SAN MARCOS — Constant changes in the region, nation and globe have put pressures on universities across the nation to keep up with the rapidly changing landscape. California State University San Marcos is ready for that, university President Karen Haynes proclaimed on Feb. 5 to a sold out crowd of about 500 people at the annual report to the community. Haynes credited the university’s relative youth — 2015 marks the university’s 25th year anniversary — for allowing it to stay ahead of the curve of these changes. “Our nation and our world are changing every day and will certainly become a very different place in the next 25 years,” Haynes said. “But, together we are ready for that.” Haynes’ 45-minute-long speech touted a number of accomplishments the university has made in the areas of educational accessibility, community engagement, healthcare, service to veterans and active duty

CSUSM President Karen Haynes, right, speaks with Temecula City Councilmember Maryann Edwards following her report to the community address. Photo by Aaron Burgin

military and the environment. One of the accomplishments she is most proud of is the creation of the Division of Community Engagement in 2011, six years after the idea was conceived. The division helps design service projects that help the region’s most pressing needs through volunteerism. “We are the only university in the Cal State system who has this,” Haynes said after her speech. “I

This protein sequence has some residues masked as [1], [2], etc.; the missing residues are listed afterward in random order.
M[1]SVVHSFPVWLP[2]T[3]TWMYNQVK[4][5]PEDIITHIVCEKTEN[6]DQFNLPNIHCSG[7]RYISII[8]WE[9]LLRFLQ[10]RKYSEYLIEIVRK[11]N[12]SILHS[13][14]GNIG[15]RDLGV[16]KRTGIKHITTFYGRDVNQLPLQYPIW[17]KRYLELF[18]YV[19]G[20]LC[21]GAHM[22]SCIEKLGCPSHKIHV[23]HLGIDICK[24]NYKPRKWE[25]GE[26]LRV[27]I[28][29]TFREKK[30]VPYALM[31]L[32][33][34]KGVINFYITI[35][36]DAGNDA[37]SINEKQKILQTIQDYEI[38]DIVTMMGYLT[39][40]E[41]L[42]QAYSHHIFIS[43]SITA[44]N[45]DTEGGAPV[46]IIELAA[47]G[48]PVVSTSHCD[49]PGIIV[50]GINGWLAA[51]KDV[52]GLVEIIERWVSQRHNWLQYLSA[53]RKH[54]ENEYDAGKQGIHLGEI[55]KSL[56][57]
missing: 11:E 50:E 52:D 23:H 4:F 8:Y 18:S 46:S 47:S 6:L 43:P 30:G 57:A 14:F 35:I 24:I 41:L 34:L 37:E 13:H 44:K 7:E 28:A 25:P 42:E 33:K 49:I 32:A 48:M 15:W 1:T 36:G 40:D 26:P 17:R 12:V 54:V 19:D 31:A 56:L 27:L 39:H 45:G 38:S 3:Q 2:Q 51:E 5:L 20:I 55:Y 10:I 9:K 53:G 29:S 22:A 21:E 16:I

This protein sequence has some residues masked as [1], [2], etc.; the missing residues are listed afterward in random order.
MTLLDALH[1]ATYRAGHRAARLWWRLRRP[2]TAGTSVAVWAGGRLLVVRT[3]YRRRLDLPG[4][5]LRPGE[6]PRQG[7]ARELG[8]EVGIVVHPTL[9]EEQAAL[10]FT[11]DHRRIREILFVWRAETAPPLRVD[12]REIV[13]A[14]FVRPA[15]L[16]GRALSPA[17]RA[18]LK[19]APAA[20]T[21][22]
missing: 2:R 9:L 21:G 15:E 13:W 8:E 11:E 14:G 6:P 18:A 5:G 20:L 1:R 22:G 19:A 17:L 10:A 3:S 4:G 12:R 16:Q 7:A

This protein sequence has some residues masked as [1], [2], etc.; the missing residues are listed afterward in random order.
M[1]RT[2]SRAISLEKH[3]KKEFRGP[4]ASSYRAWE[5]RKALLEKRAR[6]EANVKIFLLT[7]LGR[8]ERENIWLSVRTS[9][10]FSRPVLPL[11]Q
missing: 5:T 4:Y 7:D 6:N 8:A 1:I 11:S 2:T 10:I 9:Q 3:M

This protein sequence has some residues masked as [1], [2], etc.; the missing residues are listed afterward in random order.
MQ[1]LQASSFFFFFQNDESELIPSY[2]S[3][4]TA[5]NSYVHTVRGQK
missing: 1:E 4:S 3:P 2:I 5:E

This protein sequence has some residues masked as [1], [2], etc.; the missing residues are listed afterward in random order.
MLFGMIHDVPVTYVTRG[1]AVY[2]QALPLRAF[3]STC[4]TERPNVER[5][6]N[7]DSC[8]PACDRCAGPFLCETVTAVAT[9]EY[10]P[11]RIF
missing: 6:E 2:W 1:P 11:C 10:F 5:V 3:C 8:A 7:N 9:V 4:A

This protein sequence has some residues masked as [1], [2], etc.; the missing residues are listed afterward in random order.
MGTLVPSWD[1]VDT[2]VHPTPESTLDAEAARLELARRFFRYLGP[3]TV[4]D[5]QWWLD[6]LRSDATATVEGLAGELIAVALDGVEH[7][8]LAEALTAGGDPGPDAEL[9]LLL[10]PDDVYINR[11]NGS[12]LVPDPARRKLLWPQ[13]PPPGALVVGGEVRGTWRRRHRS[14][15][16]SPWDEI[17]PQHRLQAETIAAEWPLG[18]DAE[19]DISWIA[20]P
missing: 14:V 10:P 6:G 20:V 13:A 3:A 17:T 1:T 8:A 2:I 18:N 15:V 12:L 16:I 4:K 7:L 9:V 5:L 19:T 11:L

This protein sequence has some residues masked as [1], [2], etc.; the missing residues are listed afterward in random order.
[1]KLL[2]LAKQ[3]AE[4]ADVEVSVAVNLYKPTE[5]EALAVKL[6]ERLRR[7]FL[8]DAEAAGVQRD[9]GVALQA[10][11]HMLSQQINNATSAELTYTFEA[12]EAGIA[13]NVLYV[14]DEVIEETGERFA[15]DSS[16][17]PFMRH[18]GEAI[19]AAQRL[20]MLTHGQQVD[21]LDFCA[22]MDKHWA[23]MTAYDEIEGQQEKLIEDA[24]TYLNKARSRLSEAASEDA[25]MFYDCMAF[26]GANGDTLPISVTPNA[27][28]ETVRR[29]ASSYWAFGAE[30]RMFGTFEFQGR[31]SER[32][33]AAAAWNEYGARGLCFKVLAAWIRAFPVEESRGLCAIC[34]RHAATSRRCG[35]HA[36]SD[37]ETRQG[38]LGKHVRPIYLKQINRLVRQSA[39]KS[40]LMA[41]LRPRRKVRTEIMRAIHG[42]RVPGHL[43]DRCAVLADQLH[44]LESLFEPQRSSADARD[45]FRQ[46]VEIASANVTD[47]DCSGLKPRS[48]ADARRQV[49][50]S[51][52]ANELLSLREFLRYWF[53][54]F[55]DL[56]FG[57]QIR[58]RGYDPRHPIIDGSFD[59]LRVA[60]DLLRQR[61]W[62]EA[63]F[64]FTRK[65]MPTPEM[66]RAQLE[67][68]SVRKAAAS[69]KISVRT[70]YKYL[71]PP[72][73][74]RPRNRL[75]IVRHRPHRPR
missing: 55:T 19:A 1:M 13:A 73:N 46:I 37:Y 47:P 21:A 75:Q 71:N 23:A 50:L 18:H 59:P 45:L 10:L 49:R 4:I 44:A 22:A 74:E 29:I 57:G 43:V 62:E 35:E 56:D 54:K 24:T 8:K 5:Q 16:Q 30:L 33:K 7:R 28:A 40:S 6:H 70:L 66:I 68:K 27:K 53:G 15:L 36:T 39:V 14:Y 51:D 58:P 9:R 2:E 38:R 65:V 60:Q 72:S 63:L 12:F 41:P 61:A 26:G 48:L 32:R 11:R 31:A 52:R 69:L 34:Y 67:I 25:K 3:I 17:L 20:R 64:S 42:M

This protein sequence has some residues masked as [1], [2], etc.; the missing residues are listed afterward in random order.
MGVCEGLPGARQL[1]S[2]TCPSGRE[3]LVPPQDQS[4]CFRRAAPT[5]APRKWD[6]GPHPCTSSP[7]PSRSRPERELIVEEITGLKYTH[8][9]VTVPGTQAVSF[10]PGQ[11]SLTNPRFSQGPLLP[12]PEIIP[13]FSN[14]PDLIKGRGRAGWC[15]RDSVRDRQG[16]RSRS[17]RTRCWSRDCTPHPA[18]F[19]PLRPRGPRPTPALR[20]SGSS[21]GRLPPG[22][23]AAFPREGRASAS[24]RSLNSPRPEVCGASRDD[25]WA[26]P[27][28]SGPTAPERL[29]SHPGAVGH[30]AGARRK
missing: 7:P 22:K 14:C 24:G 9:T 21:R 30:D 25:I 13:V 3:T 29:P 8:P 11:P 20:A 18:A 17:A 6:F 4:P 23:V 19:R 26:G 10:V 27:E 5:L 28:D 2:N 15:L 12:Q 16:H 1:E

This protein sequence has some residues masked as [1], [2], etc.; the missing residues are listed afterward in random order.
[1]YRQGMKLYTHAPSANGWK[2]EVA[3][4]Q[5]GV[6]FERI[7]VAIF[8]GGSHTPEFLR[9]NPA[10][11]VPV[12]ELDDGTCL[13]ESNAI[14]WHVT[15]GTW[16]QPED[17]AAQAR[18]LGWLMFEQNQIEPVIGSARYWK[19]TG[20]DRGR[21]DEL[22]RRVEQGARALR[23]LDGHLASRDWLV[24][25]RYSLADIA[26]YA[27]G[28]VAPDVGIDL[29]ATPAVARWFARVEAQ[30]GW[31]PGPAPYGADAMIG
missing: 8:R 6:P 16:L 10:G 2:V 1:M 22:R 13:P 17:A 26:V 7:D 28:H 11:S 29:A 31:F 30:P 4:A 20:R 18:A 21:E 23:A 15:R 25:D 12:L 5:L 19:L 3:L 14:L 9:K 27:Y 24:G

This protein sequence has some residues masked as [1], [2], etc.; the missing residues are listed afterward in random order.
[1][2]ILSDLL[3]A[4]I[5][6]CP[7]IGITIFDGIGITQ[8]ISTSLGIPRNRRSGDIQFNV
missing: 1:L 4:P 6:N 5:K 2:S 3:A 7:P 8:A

think that is an incredible feat.” Haynes also highlighted advances in the university’s expanded offerings: a recently added certificate program in water leadership and management, a forthcoming certificate program for fire sciences, a new environmental science bachelor’s program and the university’s landmark CSU Institute for Palliative care, which has educated more than 600 healthcare pro-

fessionals, launched 15 online programs and provided programs to 2,000 people throughout the region. In addition, she discussed the accomplishments of partnerships both within the university and between the university and neighboring cities and regions, including with Palomar Hospital, from which the university’s School of Nursing was created, and in Southwest Riverside County, where a satellite campus in Temecula is thriving and boasts a 95 percent graduation rate. One of the most significant highlights of the partnerships, Haynes said, is between the school’s nursing and computer science departments, which have created a patent-pending mobile app that will allow children with chronic illnesses to manage appointments and medications. “Since day one, I have been committed to assuring that CSUSM does not just reside in this region,” Haynes said. “But is deeply embedded in it. I believe TURN TO CSUSM ON 18